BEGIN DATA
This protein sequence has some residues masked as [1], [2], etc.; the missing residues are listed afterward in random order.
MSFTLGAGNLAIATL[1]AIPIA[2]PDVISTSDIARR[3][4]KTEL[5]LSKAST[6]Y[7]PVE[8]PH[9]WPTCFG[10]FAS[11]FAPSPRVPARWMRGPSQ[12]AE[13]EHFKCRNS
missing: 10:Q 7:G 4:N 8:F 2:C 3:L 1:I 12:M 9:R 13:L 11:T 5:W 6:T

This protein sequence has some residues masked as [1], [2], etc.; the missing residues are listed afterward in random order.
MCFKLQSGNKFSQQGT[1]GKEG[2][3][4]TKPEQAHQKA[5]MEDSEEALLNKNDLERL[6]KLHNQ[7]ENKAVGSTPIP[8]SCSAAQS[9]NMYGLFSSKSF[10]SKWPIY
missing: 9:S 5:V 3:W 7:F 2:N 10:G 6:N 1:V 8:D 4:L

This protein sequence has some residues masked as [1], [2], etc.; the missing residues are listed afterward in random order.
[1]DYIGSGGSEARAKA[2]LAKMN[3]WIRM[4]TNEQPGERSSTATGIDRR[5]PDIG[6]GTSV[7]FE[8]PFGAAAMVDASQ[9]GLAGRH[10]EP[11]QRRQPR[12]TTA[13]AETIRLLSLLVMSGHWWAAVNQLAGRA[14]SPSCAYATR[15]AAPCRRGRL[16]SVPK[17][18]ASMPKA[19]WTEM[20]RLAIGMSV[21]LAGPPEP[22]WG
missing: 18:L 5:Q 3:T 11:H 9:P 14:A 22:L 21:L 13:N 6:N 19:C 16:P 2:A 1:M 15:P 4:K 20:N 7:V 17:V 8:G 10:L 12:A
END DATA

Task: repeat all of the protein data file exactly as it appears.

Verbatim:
This protein sequence has some residues masked as [1], [2], etc.; the missing residues are listed afterward in random order.
MSFTLGAGNLAIATL[1]AIPIA[2]PDVISTSDIARR[3][4]KTEL[5]LSKAST[6]Y[7]PVE[8]PH[9]WPTCFG[10]FAS[11]FAPSPRVPARWMRGPSQ[12]AE[13]EHFKCRNS
missing: 10:Q 7:G 4:N 8:F 2:C 3:L 1:I 12:M 9:R 13:L 11:T 5:W 6:T

This protein sequence has some residues masked as [1], [2], etc.; the missing residues are listed afterward in random order.
MCFKLQSGNKFSQQGT[1]GKEG[2][3][4]TKPEQAHQKA[5]MEDSEEALLNKNDLERL[6]KLHNQ[7]ENKAVGSTPIP[8]SCSAAQS[9]NMYGLFSSKSF[10]SKWPIY
missing: 9:S 5:V 3:W 7:F 2:N 10:G 6:N 1:V 8:D 4:L

This protein sequence has some residues masked as [1], [2], etc.; the missing residues are listed afterward in random order.
[1]DYIGSGGSEARAKA[2]LAKMN[3]WIRM[4]TNEQPGERSSTATGIDRR[5]PDIG[6]GTSV[7]FE[8]PFGAAAMVDASQ[9]GLAGRH[10]EP[11]QRRQPR[12]TTA[13]AETIRLLSLLVMSGHWWAAVNQLAGRA[14]SPSCAYATR[15]AAPCRRGRL[16]SVPK[17][18]ASMPKA[19]WTEM[20]RLAIGMSV[21]LAGPPEP[22]WG
missing: 18:L 5:Q 3:T 11:H 9:P 14:A 22:L 21:L 13:N 6:N 19:C 16:P 2:A 1:M 15:P 4:K 20:N 7:V 17:V 8:G 10:L 12:A